Wednesday October 19, 2005

He Borrows Dunbar's Voice

For more than three decades, Herbert Woodward Martin has been borrowing Paul Laurence Dunbar's voice and captivating audiences. He'll bring his one-man show to campus on Nov. 3.

When Herbert Woodward Martin was growing up in Birmingham, Ala., his classmates taunted him when he read aloud Paul Laurence Dunbar's poetry.

The youth bore an uncanny resemblance to Dunbar, a Dayton native and the first black to achieve national eminence as a poet. Because the schoolchildren had to memorize Dunbar's works, "they took out their dislike for poetry on me," remembers Martin. "Either I've repressed that or gotten over it."

Now himself an acclaimed poet, Martin hears only applause when he reads Dunbar's work today. Well, "reads" is not exactly the right word. Dressed in a turn-of-the-century morning coat and striped trousers, Martin "borrows" Dunbar's voice to bring the poet's verse to life. At times, he exhibits the spiritual frenzy of a black preacher in a folk sermon. In other moments, he delivers Dunbar's humorous refrains with the rat-a-tat speed and perfect timing of a successful late-night TV comedian.

Martin, a sought-after performer who's taken his one-man show around the nation, will perform close to home in an 8 p.m. Thursday, Nov. 3, production, "An Evening with Paul Laurence Dunbar," in the Kennedy Union Boll Theatre at the University of Dayton.

It's part of the University of Dayton's Arts Series and Celebrate Dunbar!, a series of public events being held during the next year to honor the life and works of Dunbar 100 years after his death. On campus, UD arts groups are offering a number of events under the theme "Year of Diverse Voices" to commemorate Dunbar.

Tickets are $14 for the general public; $5 for students; and $8 for UD faculty, staff and alumni. To order tickets, call (937) 229-2545 or click here [].

Dunbar penned a large body of dialect and standard English poems, essays, novels and short stories before he died at the age of 33. Martin, professor emeritus of English and poet-in-residence at the University of Dayton, has studied and performed Dunbar's work for a large portion of his professional life.

"I was drawn to Dunbar's work because of the music in his poems, along with the cleverness and humor that come together in a unique and interesting way," said Martin, who selected the poetry and wrote the introduction to Selected Poetry of Paul Laurence Dunbar, published by Penguin Classics in 2004.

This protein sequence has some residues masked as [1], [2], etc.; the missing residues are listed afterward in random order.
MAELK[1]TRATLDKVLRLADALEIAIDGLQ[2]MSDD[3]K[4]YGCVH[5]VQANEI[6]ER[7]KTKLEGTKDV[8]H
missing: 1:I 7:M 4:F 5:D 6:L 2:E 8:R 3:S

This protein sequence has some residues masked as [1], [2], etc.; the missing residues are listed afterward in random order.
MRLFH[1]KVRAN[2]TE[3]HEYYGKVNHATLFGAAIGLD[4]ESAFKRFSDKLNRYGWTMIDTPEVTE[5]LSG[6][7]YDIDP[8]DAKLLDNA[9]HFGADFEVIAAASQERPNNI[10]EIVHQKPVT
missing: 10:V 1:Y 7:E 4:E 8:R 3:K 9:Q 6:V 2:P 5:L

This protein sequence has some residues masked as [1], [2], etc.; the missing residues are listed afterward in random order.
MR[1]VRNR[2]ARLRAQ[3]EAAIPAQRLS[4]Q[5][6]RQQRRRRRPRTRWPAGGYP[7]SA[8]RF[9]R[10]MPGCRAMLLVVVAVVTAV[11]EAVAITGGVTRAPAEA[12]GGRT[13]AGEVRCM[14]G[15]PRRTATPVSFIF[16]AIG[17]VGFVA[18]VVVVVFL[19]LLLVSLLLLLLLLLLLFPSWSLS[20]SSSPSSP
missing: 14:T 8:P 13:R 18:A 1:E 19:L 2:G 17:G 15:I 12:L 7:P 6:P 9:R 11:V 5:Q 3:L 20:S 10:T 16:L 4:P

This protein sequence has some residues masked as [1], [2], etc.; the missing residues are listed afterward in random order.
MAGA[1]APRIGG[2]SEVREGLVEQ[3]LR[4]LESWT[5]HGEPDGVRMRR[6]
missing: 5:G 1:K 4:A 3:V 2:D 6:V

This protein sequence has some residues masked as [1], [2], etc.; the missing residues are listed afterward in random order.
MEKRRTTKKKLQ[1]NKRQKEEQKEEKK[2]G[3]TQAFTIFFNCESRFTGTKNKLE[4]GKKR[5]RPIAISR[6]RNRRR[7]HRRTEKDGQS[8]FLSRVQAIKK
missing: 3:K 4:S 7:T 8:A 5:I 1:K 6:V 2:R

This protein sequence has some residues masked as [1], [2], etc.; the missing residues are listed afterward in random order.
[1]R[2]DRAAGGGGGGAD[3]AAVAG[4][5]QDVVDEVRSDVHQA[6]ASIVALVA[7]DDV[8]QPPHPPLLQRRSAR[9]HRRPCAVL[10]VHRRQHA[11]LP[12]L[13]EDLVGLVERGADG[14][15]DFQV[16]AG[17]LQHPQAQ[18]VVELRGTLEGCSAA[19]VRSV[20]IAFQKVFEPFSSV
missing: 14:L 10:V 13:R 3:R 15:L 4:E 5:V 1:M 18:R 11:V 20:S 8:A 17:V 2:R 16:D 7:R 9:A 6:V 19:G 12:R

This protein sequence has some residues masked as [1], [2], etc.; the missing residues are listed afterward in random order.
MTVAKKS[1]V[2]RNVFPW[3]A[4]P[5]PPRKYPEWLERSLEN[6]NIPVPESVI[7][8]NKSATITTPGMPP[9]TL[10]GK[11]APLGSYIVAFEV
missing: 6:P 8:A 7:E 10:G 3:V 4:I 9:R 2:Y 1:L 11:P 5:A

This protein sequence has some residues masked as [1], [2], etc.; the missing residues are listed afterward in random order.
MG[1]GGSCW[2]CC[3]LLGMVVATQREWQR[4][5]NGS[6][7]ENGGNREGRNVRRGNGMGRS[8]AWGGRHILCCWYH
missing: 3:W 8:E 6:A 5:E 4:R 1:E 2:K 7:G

In 2002, Martin and Ronald Primeau, an English professor at Central Michigan University, co-edited In His Own Voice: The Dramatic and Other Uncollected Works of Paul Laurence Dunbar, a 305-page volume of Dunbar's previously unpublished and uncollected short stories, essays, poems and dramas.

Martin's own published works include poetry, drama, opera libretti and literary criticism. His writings have appeared in numerous anthologies and journals. His published collections of poetry include Galileo's Suns, The Forms of Silence and The Log of the Vigilante, a journal of slave captivity. Last year, Ronald Primeau chronicled Martin's writing and performing career in the book, Herbert Woodward Martin and the African American Tradition in Poetry. In 2006, Kent State University Press will publish a collection of Martin's poems called Inscribing My Name: The Selected Poems of Herbert Woodward Martin.

With renewed attention drawn to Dunbar during 2006, Martin expects a full slate of performance engagements around Ohio and the country sandwiched around a senior seminar, "The Legacy of Paul Laurence Dunbar," he will teach during winter semester at UD.

Martin, who just turned 72, hints at retiring the traveling one-man Dunbar show and replacing it with a performance of another celebrated black poet and writer, Langston Hughes.

"2006 seems the right year for a kind of farewell. It would be a nice marking point," said Martin, noting that he's been performing Dunbar's poems for 33 years - the age of Dunbar when he died. "I started the show in 1972, the centennial of Dunbar's birth."

Besides the UD show, Martin is slated for at least one other local performance. He will present "Paul Laurence Dunbar: The Eyes of the Poet" at 1 p.m. on March 25 at the Wright-Dunbar Interpretive Center in a free performance sponsored by the Dayton Aviation Heritage National Historical Park. Martin will also emcee poet Nikki Giovanni's appearance at the Victoria Theatre at 8 p.m. on Friday, Feb. 17.

For more on Celebrate Dunbar! events, click here. The site also links to a number of Dunbar poems recorded by Martin. To hear them, click here.

Contact Herbert Martin at (937) 229-3439. For assistance in scheduling an interview, contact Teri Rizvi or Kristen Wicker at (937) 229-3241.